Review: Good Omens: The Nice and Accurate Prophecies of Agnes Nutter, Witch by Terry Pratchett and Neil Gaiman

·  Mass Market Paperback: 384 pages

·  Publisher: Ace (May 1, 1996)
·  Language: English
·  ISBN-10: 0441003257
·  ISBN-13: 978-0441003259
 genre: humorous fantasy,
Synopsis:
The end of the world a.k.a Armageddon is finally scheduled. The evil against the good, global cataclysms, wars, famine, the Moon looking like blood and so on. In order to do it right the son of Satan has to be born and brought up among humans. A demon called Anthony Crowley, working more closely than he should with an angel called Aziraphale, is supposed to ensure the boy goes to the right, influential American family ( a kind of parody of a very old thriller “The Omen”). Things get tangled up because of his clumsiness, one chattering nun, an ordinary Englishman expecting his first newborn baby and a bunch of other strange events. While both Heaven and Hell are in a race to make sure he does what THEY want the devil’s spawn ends up being named Adam (not Damien or Warlock or anything evil) and happens to be raised in a provincial British town by ordinary lower middle class people. It is not exactly something good for his devilishness or the plans of the mighty forces above and below. Even his hell hound turns into an innocuous mongrel who loves chasing cats. The four riders of Apocalypse have obtained their orders though and are determined to carry them out. What will happen to all these people? Will anybody be able to locate the boy and start the end of the world properly? Perhaps a witch or two will come in handy; them and some witchfinders, their natural enemies…and an unusual book with deadly precise prophecies, written by the late Agnes Nutter.
What I liked:
The book should be entitled “Plethora of Chuckles”.
It was a scream from begining to the end, as fast-paced as you would like, and the characters were surprisingly well-rounded for such a light read. Crowley was presented as an intensely cool character, neither completely bad nor completely good. He has realized a couple centuries ago that human beings faced with enough daily aggravations could condemn themselves so he takes it easy now. Aziraphale, an angel and part-time rare book dealer, was his perfect partner in good and bad deeds.
 I was even more impressed with the way Gaiman/Pratchett handled religion, a very delicate issue. They got their laughs without slipping into mockery or trying to disprove anything. It’s all to easy for a non-religious author to take the side of hell. That doesn’t happen here. Also an in-depth insight into religious matters is not needed to enjoy the book; all you need is a sense of humor, a knowledge of the most basic points of Christian theology/culture and the basic knowledge of Queen songs, the favourite pop band of Crowley.
What I didn’t like:
The romance between the younger witch, Anathema, and poor young Newt, the witch-finder private, was a bit boring and superficial compared to the rest of the book but believe me it is really a minor quibble.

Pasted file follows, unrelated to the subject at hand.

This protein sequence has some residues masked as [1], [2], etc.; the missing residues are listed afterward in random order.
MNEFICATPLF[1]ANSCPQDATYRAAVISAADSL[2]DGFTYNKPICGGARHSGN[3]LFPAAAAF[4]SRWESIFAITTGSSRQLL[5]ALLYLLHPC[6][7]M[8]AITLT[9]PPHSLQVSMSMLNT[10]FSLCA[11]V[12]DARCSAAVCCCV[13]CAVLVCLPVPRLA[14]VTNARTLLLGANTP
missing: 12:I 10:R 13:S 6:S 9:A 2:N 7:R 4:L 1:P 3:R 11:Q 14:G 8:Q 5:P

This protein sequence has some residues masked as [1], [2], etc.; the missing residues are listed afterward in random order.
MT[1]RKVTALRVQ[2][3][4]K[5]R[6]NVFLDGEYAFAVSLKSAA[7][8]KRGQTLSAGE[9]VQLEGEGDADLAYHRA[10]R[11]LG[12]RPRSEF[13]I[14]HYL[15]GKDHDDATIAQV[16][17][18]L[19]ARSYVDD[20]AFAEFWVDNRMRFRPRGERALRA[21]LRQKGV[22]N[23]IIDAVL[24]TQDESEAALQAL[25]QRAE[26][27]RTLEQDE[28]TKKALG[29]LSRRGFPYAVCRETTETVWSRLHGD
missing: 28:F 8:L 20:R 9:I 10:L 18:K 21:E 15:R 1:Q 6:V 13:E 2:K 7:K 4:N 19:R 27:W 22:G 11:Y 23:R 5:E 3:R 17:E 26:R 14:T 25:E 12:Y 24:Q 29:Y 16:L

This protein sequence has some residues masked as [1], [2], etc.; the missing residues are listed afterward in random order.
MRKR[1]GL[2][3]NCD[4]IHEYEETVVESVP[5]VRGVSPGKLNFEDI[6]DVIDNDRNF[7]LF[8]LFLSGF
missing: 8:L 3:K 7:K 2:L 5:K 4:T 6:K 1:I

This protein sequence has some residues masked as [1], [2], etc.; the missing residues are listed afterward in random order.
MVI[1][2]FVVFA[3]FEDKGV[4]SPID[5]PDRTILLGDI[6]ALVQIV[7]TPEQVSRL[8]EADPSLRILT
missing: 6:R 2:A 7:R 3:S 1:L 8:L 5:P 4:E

Final verdict:
Without a doubt, one of the funniest books that I have ever read – I strongly recommend it!
A bonus
The best summary I could find – enjoy! 

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6 Responses to Review: Good Omens: The Nice and Accurate Prophecies of Agnes Nutter, Witch by Terry Pratchett and Neil Gaiman

  1. Blodeuedd says:

    I read Pratchett books when younger and thought they were SO funny. But then, not so much, I kind of grew out of humour fantasy 😦

  2. I will have to try this one. I love Gaiman. I also enjoy Queen so I'm good to go! 🙂

  3. This is a great review. I will definitely have to check this one out.

  4. Tracy says:

    I'm glad you enjoyed it, anachronist. I agree with you about the romance, but hey, there always has to be one in every novel – it's traditional. I loved the Hellhound.And I thought it did make a few serious points too, especially that horseperson of the Apocalypse, Famine – very, very true. Also Pollution replacing Pestilence as one of the horsepeople.

  5. Tracy says:

    But then, not so much, I kind of grew out of humour fantasy 😦 Blodeuedd, I think humour works best because/when it is novel – a new perspective. Once you get used to a style of humour, it becomes predictable, and so no longer very funny, no matter what kind of humour it is. There has to be something more than just humour to really make you want to read them, I think most of Pratchett's books work because they do have a fundamental truth to them.

  6. anachronist says:

    Thanks for all the comments – you rock!Bloodeuedd I can only add that in this book the sense of humour is not typically Terry Pratchett's and yes, there are some fundamental truths explored so when you stop laughing you don't feel it was only an empty, meaningless joke.I thought it did make a few serious points too, especially that horseperson of the Apocalypse, Famine – very, very true.I agree here – the four horsepersons were absolutely spot-on but Famine (Raven) was the best of them.

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